Four Queensland construction unions have announced they will fight any laws making COVID-19 vaccination mandatory on building sites.
CFMEU, ETU, AMWU and PPTEU have released a joint statement warning that such laws would remove the rights of workers to make “informed personal choices”.
Queensland construction unions will fight any laws making COVID-19 vaccination mandatory on building sites, it has been revealed, as the state ramps up vaccine pushes.
The Construction, Forestry, Maritime, Mining and Energy Union, the Electrical Trades Union, the Australian Manufacturing Workers Union, and the Plumbing Trades Employees Union warn that such laws would remove the rights of workers to make “informed personal choices”.
Building unions say they strongly support the health advice and COVID-safe work sites, but they’re concerned that the Queensland government may be considering ‘No Jab, No Job’ laws.
“The Building Trades Group of Unions in no way underestimates the public health challenges in managing a deadly virus such as COVID-19, but punitive measures that create two classes of citizens is not a path out of this pandemic,” the group said in a joint statement:
“We strongly support and have followed the health advice that has helped keep Queenslanders safe and our members working, even during periods of restrictions and lockdown.
Ultimately though, medical decisions must be a matter for an individual acting on the advice of their doctor, and workers should not be punishedfor acting according to their own personal circumstances.”
Unions say they already have robust safety policies for work sites, such as staggered start, finish and break times, social distancing, cleaning and hygiene practices, mandatory face masks and testing.
The group said it was also open to discussing further safety measures with the Queensland government to make workplaces safer from the virus.
“We continue to work with employers and members to keep our industry safe, working and fully informed, but do not accept that coercive measures are part of any solution,” the unions said.
“Any employer found to be illegally coercing workers however, will be dealt with by BTG unions to the full extent of the law.”
It’s great to see union groups standing up for the civil liberties of their members, as should be the function of groups like this, now sadly forgotten in an era of union corruption.
These groups will likely skyrocket in membership, as more Queenslanders become pressured to take the vaccine or face a disruption to their current employment.
QUEENSLAND JAB RULES
Workers entering Queensland from New South Wales will soon be required to have at least one dose of a COVID-19 vaccination in order to get into the state.
Premier Annastacia Palaszczuk announced on Monday morning that the new rules come into effect on Friday for police, health workers, construction workers, truckies and others.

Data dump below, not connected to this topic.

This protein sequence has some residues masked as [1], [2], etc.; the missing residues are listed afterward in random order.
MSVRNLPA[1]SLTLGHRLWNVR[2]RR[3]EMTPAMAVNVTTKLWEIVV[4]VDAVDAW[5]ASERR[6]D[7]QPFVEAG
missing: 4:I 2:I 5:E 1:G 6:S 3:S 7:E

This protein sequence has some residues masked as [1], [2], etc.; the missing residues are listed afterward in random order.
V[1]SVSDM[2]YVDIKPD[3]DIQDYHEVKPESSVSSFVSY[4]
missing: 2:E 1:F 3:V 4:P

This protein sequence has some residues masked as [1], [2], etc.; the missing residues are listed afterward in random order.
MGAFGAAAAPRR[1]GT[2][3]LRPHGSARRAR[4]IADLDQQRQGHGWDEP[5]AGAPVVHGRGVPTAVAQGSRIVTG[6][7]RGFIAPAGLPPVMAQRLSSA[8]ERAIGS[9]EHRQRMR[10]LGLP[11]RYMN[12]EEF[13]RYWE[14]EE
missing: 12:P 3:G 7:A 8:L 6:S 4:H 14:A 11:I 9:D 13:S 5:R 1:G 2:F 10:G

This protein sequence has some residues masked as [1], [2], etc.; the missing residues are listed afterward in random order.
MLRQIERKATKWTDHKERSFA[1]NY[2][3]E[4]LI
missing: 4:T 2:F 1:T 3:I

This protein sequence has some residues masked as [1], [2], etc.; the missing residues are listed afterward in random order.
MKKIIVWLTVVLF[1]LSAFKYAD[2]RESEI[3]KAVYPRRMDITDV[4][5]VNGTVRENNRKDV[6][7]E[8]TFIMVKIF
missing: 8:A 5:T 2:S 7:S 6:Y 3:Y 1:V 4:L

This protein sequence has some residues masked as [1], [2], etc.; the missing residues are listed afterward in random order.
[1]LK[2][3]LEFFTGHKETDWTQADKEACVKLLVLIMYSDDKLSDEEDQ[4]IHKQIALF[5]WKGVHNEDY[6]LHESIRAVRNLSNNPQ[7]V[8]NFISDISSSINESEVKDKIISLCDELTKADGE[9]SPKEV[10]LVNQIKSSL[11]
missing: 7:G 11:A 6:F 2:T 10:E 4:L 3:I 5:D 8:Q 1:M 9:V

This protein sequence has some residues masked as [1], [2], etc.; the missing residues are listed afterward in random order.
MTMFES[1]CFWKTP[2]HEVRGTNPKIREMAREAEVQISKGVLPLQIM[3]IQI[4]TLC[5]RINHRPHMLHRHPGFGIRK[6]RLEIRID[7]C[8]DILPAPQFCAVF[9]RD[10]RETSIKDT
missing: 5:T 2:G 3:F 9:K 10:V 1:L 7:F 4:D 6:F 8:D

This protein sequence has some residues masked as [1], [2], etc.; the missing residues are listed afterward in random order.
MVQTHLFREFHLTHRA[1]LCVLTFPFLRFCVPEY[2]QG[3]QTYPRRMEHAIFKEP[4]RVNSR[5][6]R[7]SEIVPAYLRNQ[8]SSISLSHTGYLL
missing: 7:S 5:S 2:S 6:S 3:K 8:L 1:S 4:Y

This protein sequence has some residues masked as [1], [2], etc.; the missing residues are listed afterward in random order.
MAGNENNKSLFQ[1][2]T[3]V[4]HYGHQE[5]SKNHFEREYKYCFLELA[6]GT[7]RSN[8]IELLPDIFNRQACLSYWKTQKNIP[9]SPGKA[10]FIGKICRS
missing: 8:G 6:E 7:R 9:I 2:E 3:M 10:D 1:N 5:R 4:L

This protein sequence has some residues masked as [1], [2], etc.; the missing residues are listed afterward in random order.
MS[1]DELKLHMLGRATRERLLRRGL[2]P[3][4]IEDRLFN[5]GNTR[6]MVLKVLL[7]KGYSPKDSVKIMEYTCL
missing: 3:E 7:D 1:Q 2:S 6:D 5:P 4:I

“Those few who are exempt – so that means those essential workers – they will be required from Friday to have had at least one dose of their vaccination,” the Premier said
Queensland Chief Health Officer Jeannette Young says police will be checking vaccination records at NSW road border checkpoints.
“We know the vast majority of people do the right thing, but there will be checks at the border,” she said in a statement.
“These restrictions are in place to ensure there is minimal movement over the border and everyone follows the right processes to keep Queenslanders and our community safe.”
Western Australia has also tightened its border restrictions for people arriving from New South Wales, requiring they show proof of having had least one COVID-19 vaccination.
As predicted mass vaccine coercion plans begin to manifest before our eyes, unions aren’t the only ones calling for a stand to these increased measures.
In fact, the workers themselves are calling for others to say ‘enough is enough’.
CALLS TO TAKE A STAND
Each and every day we see the language clear as day: Don’t get the vaccine? You won’t be able to work, enjoy luxuries or life or even the ability to live freely moving forward.
However, as this push continues, more workers are taking a stand. Specifically in essential industries, such as construction or truck driving, where employees realise they are the backbone of Australia:
A good question: What would the so-called ‘powers that be’ do if the people decided to not comply with the continued restrictions across Australia?
This video, and others, follow protests by truckies in Sydney, where a convoy parked across the Harbour Bridge and ANZAC Bridge to oppose snap changes to the COVID-19 restrictions.
Soon after these scenes, restrictions were eased in Sydney to allow construction workers back on site. However, the NSW government says they require workers to have had 1 dose of vaccine.
This is where a union should step in to protect the rights of these workers.
Hence, we return to why it is such a great thing to see Queensland following the way.
Informed medical choices should always be left to the individual, without the fear of coercion or economic uncertainty for making the decision to not have a vaccine.
Thankfully, some sane groups still remain in Australia.
Will you lobby your local union to join?
Will you make changes to your life to join those that will?
Some questions to ponder on as we conclude.
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